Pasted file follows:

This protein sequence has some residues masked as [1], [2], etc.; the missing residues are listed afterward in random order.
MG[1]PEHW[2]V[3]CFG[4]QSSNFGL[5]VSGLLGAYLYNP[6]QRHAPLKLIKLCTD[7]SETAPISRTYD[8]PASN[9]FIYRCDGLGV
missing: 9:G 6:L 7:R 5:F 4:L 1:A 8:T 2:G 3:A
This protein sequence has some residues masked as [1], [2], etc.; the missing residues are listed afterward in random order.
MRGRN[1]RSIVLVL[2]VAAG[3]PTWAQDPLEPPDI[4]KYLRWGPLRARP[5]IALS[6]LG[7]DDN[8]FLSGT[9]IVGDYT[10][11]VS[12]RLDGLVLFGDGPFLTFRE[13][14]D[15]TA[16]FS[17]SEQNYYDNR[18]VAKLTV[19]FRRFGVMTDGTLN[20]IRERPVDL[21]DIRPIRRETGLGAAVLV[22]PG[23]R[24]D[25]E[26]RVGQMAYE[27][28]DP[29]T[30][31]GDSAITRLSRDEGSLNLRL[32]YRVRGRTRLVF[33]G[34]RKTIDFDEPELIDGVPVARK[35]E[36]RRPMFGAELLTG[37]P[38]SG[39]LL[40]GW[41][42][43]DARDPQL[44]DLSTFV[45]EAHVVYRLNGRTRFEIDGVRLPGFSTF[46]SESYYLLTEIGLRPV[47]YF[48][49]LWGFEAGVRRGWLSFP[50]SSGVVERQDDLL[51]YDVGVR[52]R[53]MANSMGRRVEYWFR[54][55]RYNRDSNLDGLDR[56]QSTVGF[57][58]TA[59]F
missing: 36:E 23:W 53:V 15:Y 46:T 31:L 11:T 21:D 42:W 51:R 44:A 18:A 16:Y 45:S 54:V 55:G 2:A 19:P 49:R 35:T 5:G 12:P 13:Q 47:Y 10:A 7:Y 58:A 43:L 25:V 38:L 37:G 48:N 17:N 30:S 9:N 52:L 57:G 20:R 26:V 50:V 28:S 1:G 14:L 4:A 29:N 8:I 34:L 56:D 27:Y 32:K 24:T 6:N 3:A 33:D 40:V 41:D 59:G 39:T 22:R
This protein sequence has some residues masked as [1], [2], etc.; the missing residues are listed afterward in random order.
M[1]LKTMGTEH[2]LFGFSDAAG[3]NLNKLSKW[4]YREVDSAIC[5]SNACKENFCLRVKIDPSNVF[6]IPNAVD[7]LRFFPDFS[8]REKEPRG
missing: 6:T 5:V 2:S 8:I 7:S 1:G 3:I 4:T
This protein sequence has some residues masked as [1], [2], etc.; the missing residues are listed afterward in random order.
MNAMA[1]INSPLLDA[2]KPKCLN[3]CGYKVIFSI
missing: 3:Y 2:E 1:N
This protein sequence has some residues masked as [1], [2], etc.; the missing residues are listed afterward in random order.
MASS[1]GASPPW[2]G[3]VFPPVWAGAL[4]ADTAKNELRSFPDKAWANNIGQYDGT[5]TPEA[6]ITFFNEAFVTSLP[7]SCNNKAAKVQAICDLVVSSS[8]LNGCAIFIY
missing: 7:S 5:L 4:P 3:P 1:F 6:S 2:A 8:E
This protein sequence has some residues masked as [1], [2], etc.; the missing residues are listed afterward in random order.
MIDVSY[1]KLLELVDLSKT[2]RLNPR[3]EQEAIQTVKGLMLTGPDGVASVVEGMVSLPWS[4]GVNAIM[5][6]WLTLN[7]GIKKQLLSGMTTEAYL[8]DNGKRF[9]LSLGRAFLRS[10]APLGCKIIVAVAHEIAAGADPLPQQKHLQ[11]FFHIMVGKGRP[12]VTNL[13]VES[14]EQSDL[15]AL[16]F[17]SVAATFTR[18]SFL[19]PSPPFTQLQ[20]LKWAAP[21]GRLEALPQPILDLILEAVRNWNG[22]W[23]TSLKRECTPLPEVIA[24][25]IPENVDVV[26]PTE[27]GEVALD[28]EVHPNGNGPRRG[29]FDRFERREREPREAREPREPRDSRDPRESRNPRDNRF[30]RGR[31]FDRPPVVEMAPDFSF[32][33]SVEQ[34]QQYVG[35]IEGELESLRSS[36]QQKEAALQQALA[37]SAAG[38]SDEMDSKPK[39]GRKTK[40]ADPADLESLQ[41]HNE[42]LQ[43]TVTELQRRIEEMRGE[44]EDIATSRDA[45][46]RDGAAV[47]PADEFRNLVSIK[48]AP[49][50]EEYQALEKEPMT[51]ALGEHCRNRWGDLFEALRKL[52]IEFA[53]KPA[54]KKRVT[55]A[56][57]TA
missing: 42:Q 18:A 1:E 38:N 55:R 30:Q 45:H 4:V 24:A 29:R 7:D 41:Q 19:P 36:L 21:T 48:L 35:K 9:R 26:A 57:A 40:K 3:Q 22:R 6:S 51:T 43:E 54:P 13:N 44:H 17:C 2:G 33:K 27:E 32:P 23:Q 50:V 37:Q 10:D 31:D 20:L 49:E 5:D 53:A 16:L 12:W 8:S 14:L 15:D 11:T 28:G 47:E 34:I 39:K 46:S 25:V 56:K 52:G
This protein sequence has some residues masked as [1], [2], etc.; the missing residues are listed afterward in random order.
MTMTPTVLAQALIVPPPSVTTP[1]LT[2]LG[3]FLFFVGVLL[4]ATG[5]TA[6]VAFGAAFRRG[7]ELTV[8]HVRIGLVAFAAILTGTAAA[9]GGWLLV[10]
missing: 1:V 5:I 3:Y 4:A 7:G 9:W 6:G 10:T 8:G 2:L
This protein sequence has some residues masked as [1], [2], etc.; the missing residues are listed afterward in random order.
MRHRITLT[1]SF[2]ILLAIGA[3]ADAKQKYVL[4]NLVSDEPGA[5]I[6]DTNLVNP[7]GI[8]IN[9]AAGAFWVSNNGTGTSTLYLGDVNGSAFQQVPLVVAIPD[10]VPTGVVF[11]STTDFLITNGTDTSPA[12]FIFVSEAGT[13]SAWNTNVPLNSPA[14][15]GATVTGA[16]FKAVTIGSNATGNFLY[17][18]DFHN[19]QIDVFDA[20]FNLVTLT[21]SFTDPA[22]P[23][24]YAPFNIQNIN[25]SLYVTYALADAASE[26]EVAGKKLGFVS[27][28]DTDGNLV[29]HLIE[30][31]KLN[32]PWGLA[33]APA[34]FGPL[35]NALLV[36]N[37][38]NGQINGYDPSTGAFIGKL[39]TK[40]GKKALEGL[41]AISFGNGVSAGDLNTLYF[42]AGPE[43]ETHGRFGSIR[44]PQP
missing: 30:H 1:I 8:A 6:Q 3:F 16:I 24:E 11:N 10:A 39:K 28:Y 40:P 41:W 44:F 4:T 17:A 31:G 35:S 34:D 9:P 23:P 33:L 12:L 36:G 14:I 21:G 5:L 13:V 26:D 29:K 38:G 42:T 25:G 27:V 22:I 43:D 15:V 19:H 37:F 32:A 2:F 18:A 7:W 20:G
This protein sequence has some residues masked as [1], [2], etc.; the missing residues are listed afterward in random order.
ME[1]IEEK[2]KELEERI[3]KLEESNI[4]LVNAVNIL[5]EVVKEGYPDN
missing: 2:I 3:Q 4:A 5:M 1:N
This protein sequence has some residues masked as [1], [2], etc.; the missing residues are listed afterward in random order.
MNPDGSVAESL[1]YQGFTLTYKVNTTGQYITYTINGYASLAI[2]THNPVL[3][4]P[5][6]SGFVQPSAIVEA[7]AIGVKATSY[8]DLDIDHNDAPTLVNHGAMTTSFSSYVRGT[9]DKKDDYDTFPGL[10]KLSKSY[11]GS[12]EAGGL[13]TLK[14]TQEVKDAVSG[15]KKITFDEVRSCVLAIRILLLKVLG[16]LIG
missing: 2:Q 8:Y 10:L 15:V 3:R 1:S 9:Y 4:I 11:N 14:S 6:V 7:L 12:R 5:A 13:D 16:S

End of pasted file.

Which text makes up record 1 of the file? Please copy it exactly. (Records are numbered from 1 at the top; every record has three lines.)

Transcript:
This protein sequence has some residues masked as [1], [2], etc.; the missing residues are listed afterward in random order.
MG[1]PEHW[2]V[3]CFG[4]QSSNFGL[5]VSGLLGAYLYNP[6]QRHAPLKLIKLCTD[7]SETAPISRTYD[8]PASN[9]FIYRCDGLGV
missing: 9:G 6:L 7:R 5:F 4:L 1:A 8:T 2:G 3:A